Cam Ellis: Mitch Trubisky can throw the ball down field a little bit. He still leaves too many throws on the field, and yeah, that interception in the end zone was dumb; he's also only played in 17 games. Later on Sunday night, I watched Tom Brady and his 259 career games scramble around a huge pocket for like, 15 seconds before getting strip sacked and losing the ball. Mistakes are always going to happen. With that said, Trubisky's deeps balls are *gorgeous*: 



He throws into double coverage (yeah, I know, whatever) and places that ball perfectly into Taylor Gabriel's hands. The window for that pass to be completed is absurdly small, and a bunch of today's NFL QBs couldn't make that throw. And yeah, if all you had to do to be an NFL QB was throw a pretty deep ball, Jeff George and JaMarcus Russell would be Hall of Famers. But for all the flack that Trubisky gets -- a lot of which is deserved -- it's worth recognizing that he can do some things really well. 


First Thoughts on Week 7


Stankevitz:  I’ll be very interested to see on Sunday how much scheming Matt Nagy can carry over from his days in Kansas City against New England. The Chiefs ripped of 42 points against the Patriots in their season opener last year, and the Patriots’ defense doesn’t look much better this year. The Bears, of course, have different personnel, but perhaps there are certain plays or concepts that’ll work as well as they did in Kansas City in Chicago on Sunday.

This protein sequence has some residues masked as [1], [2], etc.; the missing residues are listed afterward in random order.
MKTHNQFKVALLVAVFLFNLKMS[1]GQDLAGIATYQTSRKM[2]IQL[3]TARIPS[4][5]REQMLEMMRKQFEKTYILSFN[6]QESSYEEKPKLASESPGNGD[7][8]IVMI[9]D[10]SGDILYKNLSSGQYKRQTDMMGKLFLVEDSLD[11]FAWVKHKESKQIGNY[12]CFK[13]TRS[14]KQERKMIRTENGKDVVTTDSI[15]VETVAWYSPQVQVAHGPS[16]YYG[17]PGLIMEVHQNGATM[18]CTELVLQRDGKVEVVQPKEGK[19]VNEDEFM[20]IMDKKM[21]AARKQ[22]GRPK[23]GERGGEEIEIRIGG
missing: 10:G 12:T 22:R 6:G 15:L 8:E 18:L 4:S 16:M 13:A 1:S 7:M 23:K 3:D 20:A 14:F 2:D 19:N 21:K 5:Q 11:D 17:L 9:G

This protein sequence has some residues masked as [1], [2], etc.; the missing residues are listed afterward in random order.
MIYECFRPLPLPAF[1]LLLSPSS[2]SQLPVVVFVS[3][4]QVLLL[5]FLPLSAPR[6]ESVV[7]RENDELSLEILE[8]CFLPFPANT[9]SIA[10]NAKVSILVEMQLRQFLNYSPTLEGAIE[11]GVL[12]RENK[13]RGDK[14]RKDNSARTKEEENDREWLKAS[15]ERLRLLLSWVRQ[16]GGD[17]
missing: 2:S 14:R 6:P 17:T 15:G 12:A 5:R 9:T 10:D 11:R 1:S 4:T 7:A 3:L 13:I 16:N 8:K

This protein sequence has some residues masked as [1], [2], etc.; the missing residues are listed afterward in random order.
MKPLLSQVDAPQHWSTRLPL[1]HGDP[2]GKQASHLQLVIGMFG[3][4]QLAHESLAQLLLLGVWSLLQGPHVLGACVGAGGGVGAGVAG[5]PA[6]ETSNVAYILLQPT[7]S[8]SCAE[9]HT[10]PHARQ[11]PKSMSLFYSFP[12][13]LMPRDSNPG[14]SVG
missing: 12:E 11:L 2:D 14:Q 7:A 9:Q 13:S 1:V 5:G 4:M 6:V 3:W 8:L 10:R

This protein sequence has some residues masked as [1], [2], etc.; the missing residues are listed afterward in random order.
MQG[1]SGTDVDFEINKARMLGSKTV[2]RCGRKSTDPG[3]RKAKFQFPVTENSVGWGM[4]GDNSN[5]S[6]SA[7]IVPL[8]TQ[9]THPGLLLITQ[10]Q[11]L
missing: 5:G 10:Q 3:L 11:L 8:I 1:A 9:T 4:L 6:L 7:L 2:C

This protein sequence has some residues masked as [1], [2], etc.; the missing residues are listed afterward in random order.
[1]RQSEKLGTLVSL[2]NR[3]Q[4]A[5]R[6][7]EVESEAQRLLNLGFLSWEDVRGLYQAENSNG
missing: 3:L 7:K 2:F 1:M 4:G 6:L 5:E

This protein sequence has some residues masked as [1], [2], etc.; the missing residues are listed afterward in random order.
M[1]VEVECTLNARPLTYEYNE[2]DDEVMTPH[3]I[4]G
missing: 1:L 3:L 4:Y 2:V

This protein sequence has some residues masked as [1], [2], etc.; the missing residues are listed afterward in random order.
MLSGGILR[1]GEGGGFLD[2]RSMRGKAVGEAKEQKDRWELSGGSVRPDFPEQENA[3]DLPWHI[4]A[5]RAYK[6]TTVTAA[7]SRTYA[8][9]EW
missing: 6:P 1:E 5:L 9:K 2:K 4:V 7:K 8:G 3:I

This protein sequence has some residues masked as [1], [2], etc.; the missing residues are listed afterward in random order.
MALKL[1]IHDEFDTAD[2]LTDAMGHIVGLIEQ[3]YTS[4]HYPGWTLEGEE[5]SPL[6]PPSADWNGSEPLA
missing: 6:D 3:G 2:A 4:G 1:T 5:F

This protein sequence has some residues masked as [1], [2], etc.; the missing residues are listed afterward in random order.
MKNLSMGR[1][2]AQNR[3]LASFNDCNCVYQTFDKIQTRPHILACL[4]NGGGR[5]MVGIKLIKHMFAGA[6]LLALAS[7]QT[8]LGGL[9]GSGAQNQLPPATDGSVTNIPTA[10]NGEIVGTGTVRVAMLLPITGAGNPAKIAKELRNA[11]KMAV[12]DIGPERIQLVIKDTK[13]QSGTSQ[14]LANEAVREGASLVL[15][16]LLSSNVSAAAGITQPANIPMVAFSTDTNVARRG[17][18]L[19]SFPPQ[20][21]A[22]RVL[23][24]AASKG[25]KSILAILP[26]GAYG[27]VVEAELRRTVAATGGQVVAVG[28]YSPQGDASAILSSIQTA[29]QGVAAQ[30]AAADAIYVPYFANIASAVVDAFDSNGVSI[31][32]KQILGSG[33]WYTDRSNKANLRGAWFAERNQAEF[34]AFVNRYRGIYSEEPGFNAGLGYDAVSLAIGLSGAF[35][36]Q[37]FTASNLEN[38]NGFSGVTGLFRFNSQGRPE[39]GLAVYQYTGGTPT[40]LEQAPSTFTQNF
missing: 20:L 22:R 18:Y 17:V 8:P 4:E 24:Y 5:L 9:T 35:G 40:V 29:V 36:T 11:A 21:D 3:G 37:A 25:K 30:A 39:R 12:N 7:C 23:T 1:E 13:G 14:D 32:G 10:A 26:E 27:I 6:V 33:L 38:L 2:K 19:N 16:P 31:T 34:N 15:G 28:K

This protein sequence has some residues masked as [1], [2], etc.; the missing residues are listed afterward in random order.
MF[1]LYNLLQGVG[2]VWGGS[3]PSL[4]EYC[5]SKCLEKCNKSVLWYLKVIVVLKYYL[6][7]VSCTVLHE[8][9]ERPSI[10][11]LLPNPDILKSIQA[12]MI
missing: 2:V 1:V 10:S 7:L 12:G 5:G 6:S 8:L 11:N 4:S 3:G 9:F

The Bears’ offense nearly picked off the defense on Sunday, and depending on Khalil Mack’s ankle may have to do so again on Sunday. And I’ll leave it at this: The NFL is weird. Just because a team looks like one of the two or three best in the league doesn’t mean they’re invincible. The Patriots are more likely to win than the Bears, but don’t discount the Bears putting together an airtight game and emerging from Tom Brady’s final trip to Chicago with a win.

Aspan: Every (rational? objective? realistic?) Bears fan circled this one as an L before the season started, but hey if the Lions can do it! Khalil Mack not being at full strength is an obvious concern, and Bill Belichick against a young QB is always going to favor New England. But we saw what the Chiefs offense just did to New England and the Bears certainly have a better defense (even if they looked like Kansas City in the second half trying to tackle Albert Wilson). One issue for the D in both losses this season has been opponents getting the ball out quick - and New England does do that quite a bit.